Home of ‘Lackawanna 6’ also home to terror victim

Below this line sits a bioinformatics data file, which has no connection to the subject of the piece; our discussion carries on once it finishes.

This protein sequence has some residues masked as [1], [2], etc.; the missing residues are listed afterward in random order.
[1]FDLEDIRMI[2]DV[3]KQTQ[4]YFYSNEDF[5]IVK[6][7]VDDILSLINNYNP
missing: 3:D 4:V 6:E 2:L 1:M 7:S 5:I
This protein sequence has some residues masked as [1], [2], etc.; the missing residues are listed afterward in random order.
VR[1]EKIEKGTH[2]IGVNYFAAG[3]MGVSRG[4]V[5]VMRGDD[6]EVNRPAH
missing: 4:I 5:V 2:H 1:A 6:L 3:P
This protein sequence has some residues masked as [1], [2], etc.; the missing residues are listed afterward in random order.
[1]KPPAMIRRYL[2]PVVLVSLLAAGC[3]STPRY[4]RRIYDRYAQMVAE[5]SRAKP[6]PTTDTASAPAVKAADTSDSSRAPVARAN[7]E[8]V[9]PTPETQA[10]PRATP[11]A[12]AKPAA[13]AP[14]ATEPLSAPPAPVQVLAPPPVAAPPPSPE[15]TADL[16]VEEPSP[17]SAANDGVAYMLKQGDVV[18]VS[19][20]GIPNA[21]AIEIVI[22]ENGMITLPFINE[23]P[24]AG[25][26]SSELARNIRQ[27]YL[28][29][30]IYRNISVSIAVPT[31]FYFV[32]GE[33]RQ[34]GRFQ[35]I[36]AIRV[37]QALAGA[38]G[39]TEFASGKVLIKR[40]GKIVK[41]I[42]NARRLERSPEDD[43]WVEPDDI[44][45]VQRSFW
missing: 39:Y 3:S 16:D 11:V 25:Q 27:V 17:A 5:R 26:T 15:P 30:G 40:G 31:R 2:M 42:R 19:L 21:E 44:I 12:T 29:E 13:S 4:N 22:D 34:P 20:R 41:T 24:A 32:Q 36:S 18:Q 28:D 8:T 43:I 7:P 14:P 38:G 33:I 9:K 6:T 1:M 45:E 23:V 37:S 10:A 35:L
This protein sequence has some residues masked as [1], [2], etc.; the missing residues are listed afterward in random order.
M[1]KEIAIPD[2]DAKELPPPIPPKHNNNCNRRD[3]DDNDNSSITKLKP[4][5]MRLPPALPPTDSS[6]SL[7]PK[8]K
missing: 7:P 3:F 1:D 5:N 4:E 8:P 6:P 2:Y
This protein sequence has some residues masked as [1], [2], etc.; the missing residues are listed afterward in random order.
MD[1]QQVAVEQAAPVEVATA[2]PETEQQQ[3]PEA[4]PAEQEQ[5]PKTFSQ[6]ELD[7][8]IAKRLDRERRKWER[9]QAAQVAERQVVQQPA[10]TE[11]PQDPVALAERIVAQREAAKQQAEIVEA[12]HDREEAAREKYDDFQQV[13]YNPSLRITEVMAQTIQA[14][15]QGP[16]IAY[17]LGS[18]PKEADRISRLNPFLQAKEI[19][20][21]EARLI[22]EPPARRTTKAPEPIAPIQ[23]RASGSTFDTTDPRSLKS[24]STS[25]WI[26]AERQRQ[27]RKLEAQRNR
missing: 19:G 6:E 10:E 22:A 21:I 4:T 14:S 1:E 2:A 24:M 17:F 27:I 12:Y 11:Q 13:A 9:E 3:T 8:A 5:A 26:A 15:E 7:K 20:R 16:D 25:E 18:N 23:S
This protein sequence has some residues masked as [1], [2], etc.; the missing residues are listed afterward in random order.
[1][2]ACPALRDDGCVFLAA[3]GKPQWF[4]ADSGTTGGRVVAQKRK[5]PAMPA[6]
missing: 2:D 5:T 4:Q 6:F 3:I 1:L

LACKAWANNA, N.Y. (AP) _ Yemeni-Americans in this upstate New York city have seen terrorism from two sides. On Wednesday, one of their own was a victim of global violence, killed with her new husband when terrorists attacked the U.S. Embassy in Yemen. Six years ago, six young men from this former steel town on the shore of Lake Erie were charged with supporting Osama bin Laden’s terror network. That Wednesday’s victim, 18-year-old Susan Elbaneh, was related to a seventh man accused of training with al-Qaida stirred at once feelings of grief and frustration. Grief over the loss of a well-liked young woman just as a new chapter of her life was beginning. Susan Elbaneh had traveled to Yemen to be married and planned to return to western New York with her husband, finish high school and go to college to become a nurse. And frustration at the inevitable connection in the public eye to her cousin, Jaber Elbaneh, 42, who is wanted as the seventh member of the conspiracy to support a terrorist organization and is reportedly in Yemeni custody. “There are other images conjured up which really have nothing to do with this innocent young woman,” said Peter Hazzan, principal of Lackawanna High School, where Susan was an outgoing and popular student. “People are sensitive to that, as you can well expect.” Susan Elbaneh was the only American among 17 people killed in the embassy attack. “Like the people killed in 9/11, people killed in terrorist acts all over the place, we’re the same victims,” said a cousin, Shokey Elbaneh. Grieving relatives who spoke about Susan soon after learning of her death chafed at questions about Jaber, saying Susan, who was 11 when he left Lackawanna, had nothing to do with him. Jaber Elbaneh did not return to Lackawanna after allegedly training with al-Qaida and was later convicted of planning attacks on oil installations in Yemen. Yemeni Foreign Minister Abu-Bakr al-Qirbi said the country’s constitution bars it from handing over Jaber Elbaneh. The issue has strained relations between the U.S. and Yemen. The 2002 arrests of the group that became known as the “Lackawanna Six” cast a light on the small city and its strong Yemeni community. Along with law enforcement came throngs of reporters, all looking for insight into how a blue-collar city had given rise to a potential terror cell. The case, which ended with all six men in federal prison, put the city’s Muslim-Americans on the defensive. For some, hard feelings linger. “I’m fed up with reporters,” a clerk behind the counter of a Lackawanna deli said Thursday when asked about Susan Elbaneh. It seems news about Muslims is always bad, said the clerk, who would not give his name. “It kills morale.” Months after the Lackawanna Six arrests, three more Lackawanna men âÄî Susan Elbaneh’s father, Ali Elbaneh, her uncle, Mohamed Albanna and Albanna’s nephew, Ali Albanna âÄî were charged with operating an unlicensed money transfer business that sent $5.5 million from Buffalo to Yemen between 1999 and 2002. The three were convicted and sentenced in 2006. Ali Elbaneh, who prosecutors said had little to do with the business, was given six months of home confinement. The others received prison terms. Such money-transmitting businesses, which have operated in the Middle East for generations, were widely targeted after the Sept. 11 attacks to thwart potential terror funding, though authorities never said the business run by Mohamed Albanna was involved in that. None of that mattered Thursday as Hazzan, the school principal, planned a Friday memorial service for Susan Elbaneh. “It’s unfortunate that we have to tie the family background in,” he said. “This girl had nothing to do with terrorism or any of the politics of the Middle East.”